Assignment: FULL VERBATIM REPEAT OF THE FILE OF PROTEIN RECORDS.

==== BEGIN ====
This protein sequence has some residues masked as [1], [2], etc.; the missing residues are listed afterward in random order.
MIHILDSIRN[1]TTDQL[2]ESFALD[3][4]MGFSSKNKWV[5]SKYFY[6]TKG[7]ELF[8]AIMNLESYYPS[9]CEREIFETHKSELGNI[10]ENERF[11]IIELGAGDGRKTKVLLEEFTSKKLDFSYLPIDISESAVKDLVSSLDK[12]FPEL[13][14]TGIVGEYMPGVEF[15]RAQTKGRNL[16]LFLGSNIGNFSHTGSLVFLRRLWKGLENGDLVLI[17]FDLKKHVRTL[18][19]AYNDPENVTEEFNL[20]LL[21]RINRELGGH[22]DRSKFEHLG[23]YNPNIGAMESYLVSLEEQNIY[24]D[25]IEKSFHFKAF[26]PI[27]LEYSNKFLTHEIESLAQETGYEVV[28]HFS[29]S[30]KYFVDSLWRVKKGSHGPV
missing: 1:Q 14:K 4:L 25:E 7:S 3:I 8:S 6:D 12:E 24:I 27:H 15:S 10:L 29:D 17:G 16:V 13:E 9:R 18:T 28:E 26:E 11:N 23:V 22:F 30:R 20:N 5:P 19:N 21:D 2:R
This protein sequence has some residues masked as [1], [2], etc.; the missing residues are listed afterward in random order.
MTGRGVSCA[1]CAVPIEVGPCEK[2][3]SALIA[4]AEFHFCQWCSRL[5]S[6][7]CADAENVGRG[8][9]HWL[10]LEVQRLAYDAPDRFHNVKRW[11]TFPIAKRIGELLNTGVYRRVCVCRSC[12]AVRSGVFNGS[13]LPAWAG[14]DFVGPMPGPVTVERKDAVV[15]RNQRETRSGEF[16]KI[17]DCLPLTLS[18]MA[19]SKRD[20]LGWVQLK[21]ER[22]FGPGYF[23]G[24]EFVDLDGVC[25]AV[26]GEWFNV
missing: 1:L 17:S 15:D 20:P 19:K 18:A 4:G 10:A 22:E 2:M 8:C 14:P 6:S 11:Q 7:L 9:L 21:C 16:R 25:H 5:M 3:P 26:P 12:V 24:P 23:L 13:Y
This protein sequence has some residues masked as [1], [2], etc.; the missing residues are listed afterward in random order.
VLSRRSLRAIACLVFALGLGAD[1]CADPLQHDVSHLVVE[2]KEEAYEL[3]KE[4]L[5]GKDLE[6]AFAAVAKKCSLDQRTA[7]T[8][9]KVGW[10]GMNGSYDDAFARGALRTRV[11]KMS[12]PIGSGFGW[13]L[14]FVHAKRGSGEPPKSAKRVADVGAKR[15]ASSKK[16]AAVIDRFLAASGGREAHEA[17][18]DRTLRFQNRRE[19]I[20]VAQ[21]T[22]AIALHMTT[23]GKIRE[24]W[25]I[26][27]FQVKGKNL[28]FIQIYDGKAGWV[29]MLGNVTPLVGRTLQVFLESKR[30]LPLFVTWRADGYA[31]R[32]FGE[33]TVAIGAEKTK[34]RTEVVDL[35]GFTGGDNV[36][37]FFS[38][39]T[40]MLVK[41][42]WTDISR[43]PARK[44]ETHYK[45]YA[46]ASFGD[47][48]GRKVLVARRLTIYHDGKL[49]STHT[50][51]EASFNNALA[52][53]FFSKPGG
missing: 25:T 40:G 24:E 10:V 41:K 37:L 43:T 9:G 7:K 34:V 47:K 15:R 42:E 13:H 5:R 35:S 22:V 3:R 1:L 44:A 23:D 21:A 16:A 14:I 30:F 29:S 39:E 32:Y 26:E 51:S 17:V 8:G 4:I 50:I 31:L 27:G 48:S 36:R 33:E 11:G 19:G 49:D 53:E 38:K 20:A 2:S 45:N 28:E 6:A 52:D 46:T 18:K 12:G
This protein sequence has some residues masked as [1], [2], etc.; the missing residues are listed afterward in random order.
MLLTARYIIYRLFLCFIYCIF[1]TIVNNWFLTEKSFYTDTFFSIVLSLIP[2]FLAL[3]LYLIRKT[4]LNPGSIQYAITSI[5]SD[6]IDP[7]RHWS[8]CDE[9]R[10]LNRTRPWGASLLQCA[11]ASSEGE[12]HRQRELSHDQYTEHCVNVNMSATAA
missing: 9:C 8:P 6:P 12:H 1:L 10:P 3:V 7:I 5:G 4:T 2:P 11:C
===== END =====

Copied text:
This protein sequence has some residues masked as [1], [2], etc.; the missing residues are listed afterward in random order.
MIHILDSIRN[1]TTDQL[2]ESFALD[3][4]MGFSSKNKWV[5]SKYFY[6]TKG[7]ELF[8]AIMNLESYYPS[9]CEREIFETHKSELGNI[10]ENERF[11]IIELGAGDGRKTKVLLEEFTSKKLDFSYLPIDISESAVKDLVSSLDK[12]FPEL[13][14]TGIVGEYMPGVEF[15]RAQTKGRNL[16]LFLGSNIGNFSHTGSLVFLRRLWKGLENGDLVLI[17]FDLKKHVRTL[18][19]AYNDPENVTEEFNL[20]LL[21]RINRELGGH[22]DRSKFEHLG[23]YNPNIGAMESYLVSLEEQNIY[24]D[25]IEKSFHFKAF[26]PI[27]LEYSNKFLTHEIESLAQETGYEVV[28]HFS[29]S[30]KYFVDSLWRVKKGSHGPV
missing: 1:Q 14:K 4:L 25:E 7:S 3:I 8:S 6:D 12:E 24:I 27:H 15:S 10:L 29:D 17:G 16:V 13:E 9:R 18:T 28:E 26:E 11:N 23:V 22:F 30:R 20:N 5:P 19:N 21:D 2:R
This protein sequence has some residues masked as [1], [2], etc.; the missing residues are listed afterward in random order.
MTGRGVSCA[1]CAVPIEVGPCEK[2][3]SALIA[4]AEFHFCQWCSRL[5]S[6][7]CADAENVGRG[8][9]HWL[10]LEVQRLAYDAPDRFHNVKRW[11]TFPIAKRIGELLNTGVYRRVCVCRSC[12]AVRSGVFNGS[13]LPAWAG[14]DFVGPMPGPVTVERKDAVV[15]RNQRETRSGEF[16]KI[17]DCLPLTLS[18]MA[19]SKRD[20]LGWVQLK[21]ER[22]FGPGYF[23]G[24]EFVDLDGVC[25]AV[26]GEWFNV
missing: 1:L 17:S 15:D 20:P 19:K 18:A 4:G 10:A 22:E 2:M 8:C 14:P 6:S 11:Q 7:L 9:L 21:C 16:R 25:H 5:M 3:P 26:P 12:V 24:P 23:L 13:Y
This protein sequence has some residues masked as [1], [2], etc.; the missing residues are listed afterward in random order.
VLSRRSLRAIACLVFALGLGAD[1]CADPLQHDVSHLVVE[2]KEEAYEL[3]KE[4]L[5]GKDLE[6]AFAAVAKKCSLDQRTA[7]T[8][9]KVGW[10]GMNGSYDDAFARGALRTRV[11]KMS[12]PIGSGFGW[13]L[14]FVHAKRGSGEPPKSAKRVADVGAKR[15]ASSKK[16]AAVIDRFLAASGGREAHEA[17][18]DRTLRFQNRRE[19]I[20]VAQ[21]T[22]AIALHMTT[23]GKIRE[24]W[25]I[26][27]FQVKGKNL[28]FIQIYDGKAGWV[29]MLGNVTPLVGRTLQVFLESKR[30]LPLFVTWRADGYA[31]R[32]FGE[33]TVAIGAEKTK[34]RTEVVDL[35]GFTGGDNV[36][37]FFS[38][39]T[40]MLVK[41][42]WTDISR[43]PARK[44]ETHYK[45]YA[46]ASFGD[47][48]GRKVLVARRLTIYHDGKL[49]STHT[50][51]EASFNNALA[52][53]FFSKPGG
missing: 25:T 40:G 24:E 10:V 41:K 37:L 43:T 9:G 7:K 34:V 47:K 15:R 42:E 13:H 5:R 35:S 22:V 3:R 1:L 44:A 23:D 21:A 16:A 14:I 30:F 29:S 39:E 32:Y 26:E 51:S 17:V 8:G 4:I 50:I 31:L 27:G 48:S 36:R 33:E 11:G 19:G 49:D 53:E 38:K 20:A 2:S 45:N 28:E 6:A 52:D 46:T 18:K 12:G
This protein sequence has some residues masked as [1], [2], etc.; the missing residues are listed afterward in random order.
MLLTARYIIYRLFLCFIYCIF[1]TIVNNWFLTEKSFYTDTFFSIVLSLIP[2]FLAL[3]LYLIRKT[4]LNPGSIQYAITSI[5]SD[6]IDP[7]RHWS[8]CDE[9]R[10]LNRTRPWGASLLQCA[11]ASSEGE[12]HRQRELSHDQYTEHCVNVNMSATAA
missing: 9:C 8:P 6:P 12:H 1:L 10:P 3:V 7:I 5:G 4:T 2:P 11:C